The Martian Movie Review | by tiffanyyong.com
Recommended Audience: Fans of Matt Damon, Jessica Chastain, Kristen Wiig, Kate Mara, Michael Pena, Jeff Daniels, Chiwetel Ejiofor, Donald Glover, Ridley Scott and comedy/sci-fi movie fans
The Martian Movie Synopsis
During a manned mission to Mars, Astronaut Mark Watney (Matt Damon) is presumed dead after a fierce storm and left behind by his crew. But Watney has survived and finds himself stranded and alone on the hostile planet. With only meager supplies, Watney must draw upon his ingenuity, wit and spirit to subsist and find a way to signal to Earth that he is alive. Millions of miles away, NASA and a team of international scientists work tirelessly to bring “the Martian” home, while his crew mates concurrently plot a daring, if not impossible, rescue mission. As these stories of incredible bravery unfold, the world comes together to root for Watney’s safe return. Based on a best-selling novel, and helmed by master director Ridley Scott, THE MARTIAN features a star studded cast that includes .
The Martian Viewer Rating: 4.5/5 ****
The Martian Movie Review:
This is a very likeable film, and I don’t think it’s possible to even dislike this film. I couldn’t help but link it to Gravity, the other trapped in space film. However, this felt way more watchable, less scarier, more exciting, and funnier. And Yes, I’m reading this book next. If I had to describe the film in a sentence, this is Robinson Crusoe on space. Mark Watney (Matt Damon) had to survive with the food left behind by the team while thinking how to produce more. He panics like any normal human, but the monologues (astronaut’s video diary) were hilariously real. He thinks, plans and acts like an astronaut.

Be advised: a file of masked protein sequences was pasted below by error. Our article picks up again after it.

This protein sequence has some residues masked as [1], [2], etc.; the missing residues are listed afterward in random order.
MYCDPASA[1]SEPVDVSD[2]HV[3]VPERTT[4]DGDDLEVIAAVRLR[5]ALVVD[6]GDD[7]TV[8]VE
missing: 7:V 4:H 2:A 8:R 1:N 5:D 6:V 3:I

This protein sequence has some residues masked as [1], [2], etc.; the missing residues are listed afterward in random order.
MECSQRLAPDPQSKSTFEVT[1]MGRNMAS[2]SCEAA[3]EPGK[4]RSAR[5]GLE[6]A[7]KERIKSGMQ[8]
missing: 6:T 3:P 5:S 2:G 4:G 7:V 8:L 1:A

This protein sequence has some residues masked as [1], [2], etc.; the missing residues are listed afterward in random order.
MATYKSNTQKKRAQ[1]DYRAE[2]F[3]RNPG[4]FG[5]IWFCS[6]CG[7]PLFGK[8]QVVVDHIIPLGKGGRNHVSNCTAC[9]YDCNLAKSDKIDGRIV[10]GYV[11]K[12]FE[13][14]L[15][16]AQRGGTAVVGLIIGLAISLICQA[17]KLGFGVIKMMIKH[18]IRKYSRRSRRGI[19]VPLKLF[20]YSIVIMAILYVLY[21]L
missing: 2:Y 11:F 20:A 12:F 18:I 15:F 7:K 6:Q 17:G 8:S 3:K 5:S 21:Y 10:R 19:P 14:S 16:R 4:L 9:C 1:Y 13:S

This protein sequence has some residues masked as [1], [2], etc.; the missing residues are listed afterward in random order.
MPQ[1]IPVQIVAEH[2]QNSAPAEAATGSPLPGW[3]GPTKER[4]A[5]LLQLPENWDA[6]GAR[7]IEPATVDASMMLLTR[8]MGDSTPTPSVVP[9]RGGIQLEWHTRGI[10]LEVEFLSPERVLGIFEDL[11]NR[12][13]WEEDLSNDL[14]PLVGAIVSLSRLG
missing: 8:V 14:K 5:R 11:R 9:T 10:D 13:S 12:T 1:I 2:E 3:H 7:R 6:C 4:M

You may think I would be impressed with Matt Damon’s hot bod. But no, I was cringing in pain as he did a self-surgery to remove the impaled pole. Stapling the skin is definitely not my favourite method to seal a wound and the only comfort is that he’s not floating around while doing it. While there is no antagonist character, I felt that the screen time for the supporting actors, especially his team mates who made their way back for him were insufficient to create a memorable impact. It was a little disappointing from this point of view. There were scenes which didn’t make sense too.
When Chris Beck (Sebastian Stan) was instructed to detonate one compartment, he was moving on the outside without a safety belt. Is that even right ?(Will need professional’s advice on that) Also, there seem to be certain scenes cut away as Chris Beck appeared to be unstable or uncomfortable when he was getting ready to be on the MMU to rescue Mark (before the interception of Melissa Lewis (Jessica Chastain)).
However, I was impressed with how the author got NASA to admit to the public about the mistake announcement about his death instead of having a dramatic conspiracy theory. The discovery of Pathfinder probe, using and building gadgets on Mars to communicate with NASA again, everything is so relatable, possible and inspiring. But if I were to watch this when I’m 17, I guess this will definitely NOT make me want to be an astronaut! Impressed? I’m definitely impressed.
Do You Know?